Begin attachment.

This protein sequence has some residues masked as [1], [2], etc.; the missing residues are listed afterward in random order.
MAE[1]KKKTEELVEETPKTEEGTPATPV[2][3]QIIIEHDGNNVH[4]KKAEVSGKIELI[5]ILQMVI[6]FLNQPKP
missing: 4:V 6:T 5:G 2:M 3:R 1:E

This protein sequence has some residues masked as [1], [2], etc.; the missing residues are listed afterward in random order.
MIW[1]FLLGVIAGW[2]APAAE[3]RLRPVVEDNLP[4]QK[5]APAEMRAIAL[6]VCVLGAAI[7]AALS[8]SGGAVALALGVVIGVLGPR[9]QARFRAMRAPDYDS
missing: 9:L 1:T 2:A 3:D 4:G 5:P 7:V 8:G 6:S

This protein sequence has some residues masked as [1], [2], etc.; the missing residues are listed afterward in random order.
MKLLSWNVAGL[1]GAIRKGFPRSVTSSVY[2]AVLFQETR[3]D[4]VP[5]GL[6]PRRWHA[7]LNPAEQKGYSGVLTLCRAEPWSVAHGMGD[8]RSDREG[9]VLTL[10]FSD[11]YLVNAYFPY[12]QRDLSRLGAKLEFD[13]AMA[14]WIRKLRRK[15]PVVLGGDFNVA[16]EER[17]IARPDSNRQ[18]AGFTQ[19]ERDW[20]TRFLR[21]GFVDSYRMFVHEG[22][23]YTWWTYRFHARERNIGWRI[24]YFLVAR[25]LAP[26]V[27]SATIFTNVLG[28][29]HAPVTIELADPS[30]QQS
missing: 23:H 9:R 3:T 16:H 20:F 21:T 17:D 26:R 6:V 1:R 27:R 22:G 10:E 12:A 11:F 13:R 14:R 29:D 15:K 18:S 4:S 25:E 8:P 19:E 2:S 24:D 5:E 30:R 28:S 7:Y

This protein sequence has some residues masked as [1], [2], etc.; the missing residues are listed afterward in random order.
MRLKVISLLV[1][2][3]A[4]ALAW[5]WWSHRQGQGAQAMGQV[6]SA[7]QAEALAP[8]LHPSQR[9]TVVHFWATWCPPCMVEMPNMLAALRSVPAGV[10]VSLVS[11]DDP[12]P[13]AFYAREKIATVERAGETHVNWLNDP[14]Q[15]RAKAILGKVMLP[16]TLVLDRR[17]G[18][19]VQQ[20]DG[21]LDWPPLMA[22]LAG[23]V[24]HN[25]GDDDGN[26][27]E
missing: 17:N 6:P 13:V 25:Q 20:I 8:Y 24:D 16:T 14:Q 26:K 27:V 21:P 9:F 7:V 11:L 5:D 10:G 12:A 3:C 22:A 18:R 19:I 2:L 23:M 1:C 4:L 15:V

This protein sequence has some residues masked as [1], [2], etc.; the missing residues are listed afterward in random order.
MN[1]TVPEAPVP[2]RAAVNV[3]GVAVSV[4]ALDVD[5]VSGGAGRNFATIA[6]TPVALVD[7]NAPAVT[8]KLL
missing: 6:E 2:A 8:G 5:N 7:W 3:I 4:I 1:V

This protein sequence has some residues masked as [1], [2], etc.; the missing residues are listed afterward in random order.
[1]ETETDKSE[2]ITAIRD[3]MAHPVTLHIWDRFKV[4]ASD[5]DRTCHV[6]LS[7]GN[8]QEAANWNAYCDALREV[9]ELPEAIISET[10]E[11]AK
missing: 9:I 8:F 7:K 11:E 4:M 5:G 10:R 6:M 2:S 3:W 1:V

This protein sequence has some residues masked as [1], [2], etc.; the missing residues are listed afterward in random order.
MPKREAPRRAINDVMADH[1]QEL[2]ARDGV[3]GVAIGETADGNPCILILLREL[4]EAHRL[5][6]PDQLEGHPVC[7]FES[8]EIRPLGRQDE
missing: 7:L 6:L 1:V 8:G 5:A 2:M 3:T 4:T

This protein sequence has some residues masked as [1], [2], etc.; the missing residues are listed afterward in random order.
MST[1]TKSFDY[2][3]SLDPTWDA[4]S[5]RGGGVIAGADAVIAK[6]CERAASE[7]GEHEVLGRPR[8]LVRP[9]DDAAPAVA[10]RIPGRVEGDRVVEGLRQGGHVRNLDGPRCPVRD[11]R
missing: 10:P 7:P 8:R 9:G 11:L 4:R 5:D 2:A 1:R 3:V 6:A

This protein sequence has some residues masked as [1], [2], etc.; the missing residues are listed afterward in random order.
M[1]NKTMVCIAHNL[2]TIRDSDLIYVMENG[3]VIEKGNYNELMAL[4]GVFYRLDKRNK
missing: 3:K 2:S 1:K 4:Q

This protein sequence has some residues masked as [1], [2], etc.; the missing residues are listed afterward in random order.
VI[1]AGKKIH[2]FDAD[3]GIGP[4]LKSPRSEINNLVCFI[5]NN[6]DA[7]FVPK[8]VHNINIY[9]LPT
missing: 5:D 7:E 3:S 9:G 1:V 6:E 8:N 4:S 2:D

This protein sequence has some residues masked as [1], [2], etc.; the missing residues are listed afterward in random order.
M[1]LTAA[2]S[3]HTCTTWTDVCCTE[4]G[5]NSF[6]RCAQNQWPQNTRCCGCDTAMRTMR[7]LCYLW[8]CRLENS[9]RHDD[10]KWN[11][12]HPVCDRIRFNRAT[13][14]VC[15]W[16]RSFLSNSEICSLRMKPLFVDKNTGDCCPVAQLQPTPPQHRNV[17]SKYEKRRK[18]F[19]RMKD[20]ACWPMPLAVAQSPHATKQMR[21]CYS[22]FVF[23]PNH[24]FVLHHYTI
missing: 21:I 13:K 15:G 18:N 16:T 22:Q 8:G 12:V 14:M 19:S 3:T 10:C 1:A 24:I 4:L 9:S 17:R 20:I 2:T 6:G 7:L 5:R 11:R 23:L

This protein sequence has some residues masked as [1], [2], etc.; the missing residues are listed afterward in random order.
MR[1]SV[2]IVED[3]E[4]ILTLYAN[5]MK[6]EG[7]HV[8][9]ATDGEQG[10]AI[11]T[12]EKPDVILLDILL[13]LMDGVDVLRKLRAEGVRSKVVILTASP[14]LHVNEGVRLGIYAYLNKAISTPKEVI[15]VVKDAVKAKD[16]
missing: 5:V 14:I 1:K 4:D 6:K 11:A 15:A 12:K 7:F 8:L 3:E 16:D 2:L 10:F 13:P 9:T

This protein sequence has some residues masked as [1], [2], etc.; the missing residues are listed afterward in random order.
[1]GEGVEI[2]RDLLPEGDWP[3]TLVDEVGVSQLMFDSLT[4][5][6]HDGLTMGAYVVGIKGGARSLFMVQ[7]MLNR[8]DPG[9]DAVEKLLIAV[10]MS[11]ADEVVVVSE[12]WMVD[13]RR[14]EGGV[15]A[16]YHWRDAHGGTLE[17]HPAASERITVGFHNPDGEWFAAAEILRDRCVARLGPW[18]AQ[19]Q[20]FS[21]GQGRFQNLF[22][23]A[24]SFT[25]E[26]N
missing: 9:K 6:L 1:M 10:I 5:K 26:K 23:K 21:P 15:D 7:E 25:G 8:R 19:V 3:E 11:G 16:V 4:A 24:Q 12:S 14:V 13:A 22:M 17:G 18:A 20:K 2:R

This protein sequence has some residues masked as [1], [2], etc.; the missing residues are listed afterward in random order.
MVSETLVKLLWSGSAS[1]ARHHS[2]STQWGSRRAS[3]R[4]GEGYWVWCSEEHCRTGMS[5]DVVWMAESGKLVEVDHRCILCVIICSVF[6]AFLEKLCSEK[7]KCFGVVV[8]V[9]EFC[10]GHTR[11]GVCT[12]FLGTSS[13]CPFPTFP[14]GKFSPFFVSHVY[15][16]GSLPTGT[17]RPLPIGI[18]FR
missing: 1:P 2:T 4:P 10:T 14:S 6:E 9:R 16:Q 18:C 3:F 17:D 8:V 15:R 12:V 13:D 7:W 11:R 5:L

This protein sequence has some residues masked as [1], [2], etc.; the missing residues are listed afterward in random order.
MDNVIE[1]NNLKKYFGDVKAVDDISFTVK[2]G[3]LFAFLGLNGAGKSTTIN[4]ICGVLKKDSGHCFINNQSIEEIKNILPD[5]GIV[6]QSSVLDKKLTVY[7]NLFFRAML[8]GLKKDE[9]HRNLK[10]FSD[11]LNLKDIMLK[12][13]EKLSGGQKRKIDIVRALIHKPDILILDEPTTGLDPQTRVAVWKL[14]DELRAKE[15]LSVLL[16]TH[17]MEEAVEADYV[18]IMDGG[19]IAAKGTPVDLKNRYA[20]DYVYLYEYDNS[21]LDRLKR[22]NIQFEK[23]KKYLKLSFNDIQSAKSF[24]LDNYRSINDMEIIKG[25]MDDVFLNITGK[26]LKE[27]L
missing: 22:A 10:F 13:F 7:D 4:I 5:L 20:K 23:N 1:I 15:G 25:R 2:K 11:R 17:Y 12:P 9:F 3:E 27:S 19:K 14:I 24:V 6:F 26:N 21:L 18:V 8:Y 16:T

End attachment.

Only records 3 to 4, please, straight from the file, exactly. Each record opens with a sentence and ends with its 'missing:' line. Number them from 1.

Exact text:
This protein sequence has some residues masked as [1], [2], etc.; the missing residues are listed afterward in random order.
MKLLSWNVAGL[1]GAIRKGFPRSVTSSVY[2]AVLFQETR[3]D[4]VP[5]GL[6]PRRWHA[7]LNPAEQKGYSGVLTLCRAEPWSVAHGMGD[8]RSDREG[9]VLTL[10]FSD[11]YLVNAYFPY[12]QRDLSRLGAKLEFD[13]AMA[14]WIRKLRRK[15]PVVLGGDFNVA[16]EER[17]IARPDSNRQ[18]AGFTQ[19]ERDW[20]TRFLR[21]GFVDSYRMFVHEG[22][23]YTWWTYRFHARERNIGWRI[24]YFLVAR[25]LAP[26]V[27]SATIFTNVLG[28][29]HAPVTIELADPS[30]QQS
missing: 23:H 9:R 3:T 16:H 20:F 21:T 17:D 26:R 6:V 1:R 27:R 22:G 10:E 12:A 11:F 13:R 14:R 29:D 15:K 18:S 4:S 25:E 8:P 19:E 2:S 24:D 5:E 30:R 28:S 7:Y

This protein sequence has some residues masked as [1], [2], etc.; the missing residues are listed afterward in random order.
MRLKVISLLV[1][2][3]A[4]ALAW[5]WWSHRQGQGAQAMGQV[6]SA[7]QAEALAP[8]LHPSQR[9]TVVHFWATWCPPCMVEMPNMLAALRSVPAGV[10]VSLVS[11]DDP[12]P[13]AFYAREKIATVERAGETHVNWLNDP[14]Q[15]RAKAILGKVMLP[16]TLVLDRR[17]G[18][19]VQQ[20]DG[21]LDWPPLMA[22]LAG[23]V[24]HN[25]GDDDGN[26][27]E
missing: 17:N 6:P 13:V 25:Q 20:I 8:Y 24:D 16:T 14:Q 26:K 27:V 21:P 9:F 7:V 11:L 5:D 10:G 12:A 3:C 22:A 18:R 19:I 2:L 23:M 1:C 4:L 15:V